Alarir et al v. Holder et al.|  CIVIL DOCKET FOR CASE #: 1:12-cv-07781-AKH

Complaint in the nature of mandamus against Gerald Michael Feierstein, Eric H. Holder, Janice L. Jacobs, Alejandro Mayorkas, Janet Napolitano, Hillary Rodham Clinton by Abdallah Alarir aka Aiyahs, Nasser A. On or about October 18, 2012, seeks order compelling Defendants to (a) issue an immigrant visa to plaintiff Abdallah Alarir and (b) issue United States passports and Consular Records of Birth Abroad to plaintiffs Alaa AJarir and Rawan Alarir.  After a sixth request for an extension, on 10/31/2013, the Clerk was directed to close the case by Judge Alvin K. Hellerstein. The case endorsement says “A suggestion of settlement having been made, this case is dismissed, subject to restoration by either party within 30 days on notice. All pending court dates are cancelled.”

The case was settled with issuance of an immigrant visa to Abdallah Alarir and United States passports and Consular Records of Birth Abroad to Alaa Alarir and Rawan Alarir according to the dismissal order dated November 2013.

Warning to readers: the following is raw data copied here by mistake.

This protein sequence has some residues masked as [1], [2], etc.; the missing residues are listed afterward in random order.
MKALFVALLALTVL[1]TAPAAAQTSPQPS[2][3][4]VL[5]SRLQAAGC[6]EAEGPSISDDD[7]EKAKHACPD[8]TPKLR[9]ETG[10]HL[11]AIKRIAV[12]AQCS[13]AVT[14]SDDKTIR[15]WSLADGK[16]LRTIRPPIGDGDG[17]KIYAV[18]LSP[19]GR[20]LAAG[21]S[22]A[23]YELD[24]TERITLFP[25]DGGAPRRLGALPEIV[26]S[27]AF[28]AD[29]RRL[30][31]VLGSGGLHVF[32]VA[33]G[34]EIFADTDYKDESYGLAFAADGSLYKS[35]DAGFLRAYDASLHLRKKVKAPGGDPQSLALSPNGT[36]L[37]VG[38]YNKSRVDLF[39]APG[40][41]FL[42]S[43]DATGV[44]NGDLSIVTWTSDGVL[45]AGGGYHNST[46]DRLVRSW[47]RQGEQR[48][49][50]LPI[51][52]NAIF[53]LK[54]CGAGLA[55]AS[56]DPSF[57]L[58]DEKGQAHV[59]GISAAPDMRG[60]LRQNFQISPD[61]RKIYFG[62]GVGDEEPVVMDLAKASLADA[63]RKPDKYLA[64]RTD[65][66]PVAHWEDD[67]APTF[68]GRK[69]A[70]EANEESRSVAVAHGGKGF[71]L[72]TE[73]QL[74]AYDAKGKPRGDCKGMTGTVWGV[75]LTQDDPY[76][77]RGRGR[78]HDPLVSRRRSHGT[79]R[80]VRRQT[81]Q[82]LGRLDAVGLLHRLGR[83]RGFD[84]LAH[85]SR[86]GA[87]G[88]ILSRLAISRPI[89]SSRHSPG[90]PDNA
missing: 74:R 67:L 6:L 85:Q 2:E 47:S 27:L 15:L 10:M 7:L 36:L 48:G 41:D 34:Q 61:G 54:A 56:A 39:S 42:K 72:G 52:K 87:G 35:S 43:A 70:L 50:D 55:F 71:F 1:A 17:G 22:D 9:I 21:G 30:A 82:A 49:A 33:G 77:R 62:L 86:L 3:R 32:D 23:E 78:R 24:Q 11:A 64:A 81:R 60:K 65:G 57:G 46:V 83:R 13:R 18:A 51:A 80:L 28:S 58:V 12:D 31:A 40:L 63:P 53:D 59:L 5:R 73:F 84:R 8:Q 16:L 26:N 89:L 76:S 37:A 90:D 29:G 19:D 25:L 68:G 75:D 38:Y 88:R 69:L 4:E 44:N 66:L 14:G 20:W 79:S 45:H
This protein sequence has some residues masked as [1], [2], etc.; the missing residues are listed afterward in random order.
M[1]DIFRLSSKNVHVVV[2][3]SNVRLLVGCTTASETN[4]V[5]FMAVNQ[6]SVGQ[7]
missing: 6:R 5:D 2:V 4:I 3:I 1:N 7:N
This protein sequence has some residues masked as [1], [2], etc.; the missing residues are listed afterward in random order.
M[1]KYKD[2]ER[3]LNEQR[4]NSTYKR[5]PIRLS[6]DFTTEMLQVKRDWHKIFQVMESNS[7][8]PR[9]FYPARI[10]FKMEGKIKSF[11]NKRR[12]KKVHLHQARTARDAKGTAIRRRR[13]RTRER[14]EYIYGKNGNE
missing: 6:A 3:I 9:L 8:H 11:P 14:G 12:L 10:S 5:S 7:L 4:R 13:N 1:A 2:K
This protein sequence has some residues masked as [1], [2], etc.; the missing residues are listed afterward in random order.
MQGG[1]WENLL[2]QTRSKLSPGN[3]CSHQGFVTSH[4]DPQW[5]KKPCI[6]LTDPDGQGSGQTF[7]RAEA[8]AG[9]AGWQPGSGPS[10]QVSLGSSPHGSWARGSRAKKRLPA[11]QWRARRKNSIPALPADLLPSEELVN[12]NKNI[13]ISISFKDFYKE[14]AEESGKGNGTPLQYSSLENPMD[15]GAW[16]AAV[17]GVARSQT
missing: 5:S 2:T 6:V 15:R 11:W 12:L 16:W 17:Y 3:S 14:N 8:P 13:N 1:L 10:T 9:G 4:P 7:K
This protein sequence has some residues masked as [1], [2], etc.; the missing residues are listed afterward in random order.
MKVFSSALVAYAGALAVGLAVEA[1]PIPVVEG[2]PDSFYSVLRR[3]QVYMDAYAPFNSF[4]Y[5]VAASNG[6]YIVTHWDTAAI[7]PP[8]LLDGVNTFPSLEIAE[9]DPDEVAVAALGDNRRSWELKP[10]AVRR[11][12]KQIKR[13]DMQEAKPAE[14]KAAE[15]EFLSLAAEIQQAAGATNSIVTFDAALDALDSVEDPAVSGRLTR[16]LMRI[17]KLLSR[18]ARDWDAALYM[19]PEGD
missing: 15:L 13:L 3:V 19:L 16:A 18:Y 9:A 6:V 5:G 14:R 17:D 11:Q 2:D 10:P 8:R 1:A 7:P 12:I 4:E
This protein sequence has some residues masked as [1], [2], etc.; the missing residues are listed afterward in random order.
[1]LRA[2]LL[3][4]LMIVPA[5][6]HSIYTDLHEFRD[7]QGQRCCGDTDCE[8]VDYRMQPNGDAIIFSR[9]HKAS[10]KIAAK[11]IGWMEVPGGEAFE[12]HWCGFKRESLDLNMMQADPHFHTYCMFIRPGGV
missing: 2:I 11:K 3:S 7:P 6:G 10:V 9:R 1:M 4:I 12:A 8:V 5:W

Mousa v. United States of America et. al.| CIVIL DOCKET FOR CASE #: 3:13-cv-05958-BHS

COMPLAINT filed (sealed) on November 2013 against defendant(s) United States of America, U.S. Consulate for the Country of Yemen, David Doe, John Doe by Hashed Naji Mohamed Mousa, Fekriah Abdulwahab and minor children, A.H.M., B.H.M. As of 12/05/2013, this case reportedly involving the passport applications of minor children is ongoing. Some files are sealed.

Passport Applications Pending at Post

According to 7 FAM 1368 — “If the passport applicant does not have sufficient evidence to establish a claim to U.S. citizenship, post must provide the applicant with written notification that his/her application has been denied, but will be held by post for 90 days pending submission of additional evidence. If an applicant requests additional time to submit evidence within the 90 day period, posts may grant an additional 90 days or other reasonable period of time based upon the circumstances. In general, passport applications may not remain pending at a post for more than six months.”